Mr. K bringing authentic Chinese food to Fayetteville

Helena V Berbie

Jeff Kong knows the sweet-and-sour pork he cooks at his restaurant looks different. 

For starters, there’s no fluorescent red sauce synonymous with the Chinese-American takeout classic. Instead, Kong builds the sauce from scratch for each order. The sauce is simple — water, sugar, white vinegar, a bit of soy sauce for color. Cooked until slightly thickened and tossed with thin slices of fried pork and garnished with wispy curls of scallion, the dish is visually much more subdued than the bright red version, with a piquant flavor unburdened by the dish’s usual saccharine sauce.

At Mr. K Authentic Chinese, which Kong opened on Yadkin Road in Fayetteville in mid-February, Americanized favorites like General Tso’s chicken and beef and broccoli take up only around 20% of the menu. The rest is reserved for dishes from Kong’s upbringing in China, from the seafood restaurant his parents ran in China and later, Oregon, and from his own time managing restaurants in North Carolina since 2014.

The fried pork with sweet and sour sauce. Mr. K Authentic Chinese, 5048 Yadkin Road, Fayetteville.

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Dishes like braised pork belly, west lake beef soup and dry pot Chinese cauliflower aren’t commonplace at Chinese restaurants most places, let alone Fayetteville. In addition to owner, Kong has had to play the role of coach, guiding diners into trying an unfamiliar dish, with the promise that if they don’t like it, it’s free and he’ll cook them something else.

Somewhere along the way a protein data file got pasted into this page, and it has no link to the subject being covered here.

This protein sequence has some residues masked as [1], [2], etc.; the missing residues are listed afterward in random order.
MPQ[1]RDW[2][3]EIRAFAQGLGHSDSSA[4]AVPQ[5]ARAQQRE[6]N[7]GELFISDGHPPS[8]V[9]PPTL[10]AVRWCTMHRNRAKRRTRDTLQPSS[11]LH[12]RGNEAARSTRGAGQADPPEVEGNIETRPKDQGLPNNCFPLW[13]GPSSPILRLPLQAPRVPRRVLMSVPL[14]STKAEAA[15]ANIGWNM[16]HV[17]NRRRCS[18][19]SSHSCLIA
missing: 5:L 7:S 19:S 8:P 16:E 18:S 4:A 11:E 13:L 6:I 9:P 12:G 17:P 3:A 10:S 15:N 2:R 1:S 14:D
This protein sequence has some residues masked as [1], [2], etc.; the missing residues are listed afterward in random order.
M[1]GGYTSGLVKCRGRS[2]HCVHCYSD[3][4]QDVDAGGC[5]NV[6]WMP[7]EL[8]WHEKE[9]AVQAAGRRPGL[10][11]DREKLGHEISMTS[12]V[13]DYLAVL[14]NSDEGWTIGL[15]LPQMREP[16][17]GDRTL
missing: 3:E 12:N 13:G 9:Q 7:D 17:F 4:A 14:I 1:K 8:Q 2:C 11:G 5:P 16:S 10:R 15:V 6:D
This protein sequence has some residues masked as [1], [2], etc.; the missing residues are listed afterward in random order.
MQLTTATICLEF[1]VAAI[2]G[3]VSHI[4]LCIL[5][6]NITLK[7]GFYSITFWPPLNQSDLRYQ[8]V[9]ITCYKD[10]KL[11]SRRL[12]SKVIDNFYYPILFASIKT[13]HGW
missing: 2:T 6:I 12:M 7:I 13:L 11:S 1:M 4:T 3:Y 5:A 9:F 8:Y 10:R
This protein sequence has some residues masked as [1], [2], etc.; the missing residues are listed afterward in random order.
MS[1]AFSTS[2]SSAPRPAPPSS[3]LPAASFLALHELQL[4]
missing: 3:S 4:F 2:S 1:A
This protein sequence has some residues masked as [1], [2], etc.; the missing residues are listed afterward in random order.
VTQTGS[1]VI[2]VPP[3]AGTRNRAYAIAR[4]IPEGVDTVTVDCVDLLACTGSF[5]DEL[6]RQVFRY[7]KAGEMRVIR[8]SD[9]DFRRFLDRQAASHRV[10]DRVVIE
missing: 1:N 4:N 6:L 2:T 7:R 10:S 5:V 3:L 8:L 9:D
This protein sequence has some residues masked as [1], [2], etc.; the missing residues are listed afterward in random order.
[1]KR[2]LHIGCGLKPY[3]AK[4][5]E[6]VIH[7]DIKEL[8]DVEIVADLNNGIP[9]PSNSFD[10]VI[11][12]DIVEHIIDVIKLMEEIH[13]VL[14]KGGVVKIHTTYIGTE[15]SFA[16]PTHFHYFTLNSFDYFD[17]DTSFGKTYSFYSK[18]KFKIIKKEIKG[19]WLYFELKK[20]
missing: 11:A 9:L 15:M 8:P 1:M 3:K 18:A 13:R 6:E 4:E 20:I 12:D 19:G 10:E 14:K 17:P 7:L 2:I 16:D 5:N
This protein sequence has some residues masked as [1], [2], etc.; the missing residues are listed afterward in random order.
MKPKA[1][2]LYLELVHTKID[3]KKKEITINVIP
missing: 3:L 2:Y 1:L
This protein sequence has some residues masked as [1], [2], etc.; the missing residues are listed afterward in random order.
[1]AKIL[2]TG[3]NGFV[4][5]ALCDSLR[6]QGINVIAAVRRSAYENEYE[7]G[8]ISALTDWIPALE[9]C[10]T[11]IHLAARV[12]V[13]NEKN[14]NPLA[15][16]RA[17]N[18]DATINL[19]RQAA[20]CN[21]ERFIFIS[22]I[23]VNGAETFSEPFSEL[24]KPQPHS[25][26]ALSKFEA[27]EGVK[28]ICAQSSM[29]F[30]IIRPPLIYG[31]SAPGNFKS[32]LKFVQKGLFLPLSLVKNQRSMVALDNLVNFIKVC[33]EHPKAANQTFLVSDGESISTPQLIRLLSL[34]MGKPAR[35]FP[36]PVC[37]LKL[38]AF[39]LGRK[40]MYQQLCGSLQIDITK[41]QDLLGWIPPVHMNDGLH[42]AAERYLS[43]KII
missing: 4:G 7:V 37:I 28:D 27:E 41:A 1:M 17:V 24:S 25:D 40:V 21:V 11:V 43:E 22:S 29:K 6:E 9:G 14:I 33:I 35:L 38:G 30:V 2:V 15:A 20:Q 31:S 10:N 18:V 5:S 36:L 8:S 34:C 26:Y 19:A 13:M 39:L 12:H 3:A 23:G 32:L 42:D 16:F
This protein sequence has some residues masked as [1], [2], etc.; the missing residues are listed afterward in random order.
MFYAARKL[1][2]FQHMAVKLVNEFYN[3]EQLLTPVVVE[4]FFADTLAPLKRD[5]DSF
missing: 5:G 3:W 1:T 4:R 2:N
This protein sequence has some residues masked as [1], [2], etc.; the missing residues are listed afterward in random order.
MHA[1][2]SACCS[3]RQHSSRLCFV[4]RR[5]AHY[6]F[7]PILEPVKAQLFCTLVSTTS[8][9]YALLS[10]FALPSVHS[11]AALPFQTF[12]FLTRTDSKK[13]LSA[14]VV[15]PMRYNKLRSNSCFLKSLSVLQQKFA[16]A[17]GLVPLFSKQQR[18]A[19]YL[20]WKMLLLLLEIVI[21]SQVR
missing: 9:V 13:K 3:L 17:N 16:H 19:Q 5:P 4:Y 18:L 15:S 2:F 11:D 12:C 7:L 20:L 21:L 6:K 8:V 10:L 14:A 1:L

Kong said there needed to be authentic Chinese food in Fayetteville, and it’s his goal to make it happen.

From China to Fayetteville

Fried scallion pancakes are ready to roll around beef, scallion and cucumber for the Peking spiced beef wraps. Mr. K Authentic Chinese, 5048 Yadkin Road, Fayetteville.

Kong was born and raised in Dalian, a port city in northeastern China. He moved to the U.S. at 17 to join his parents, who had moved to Eugene, Oregon, a year or so before. He landed in San Francisco on Dec. 9, 2004, with just enough English to tell immigration officials where he was going. Initially reluctant to leave his life in China behind, Kong made his way up to Oregon and then Iowa, where he studied nursing at the University of Iowa. 

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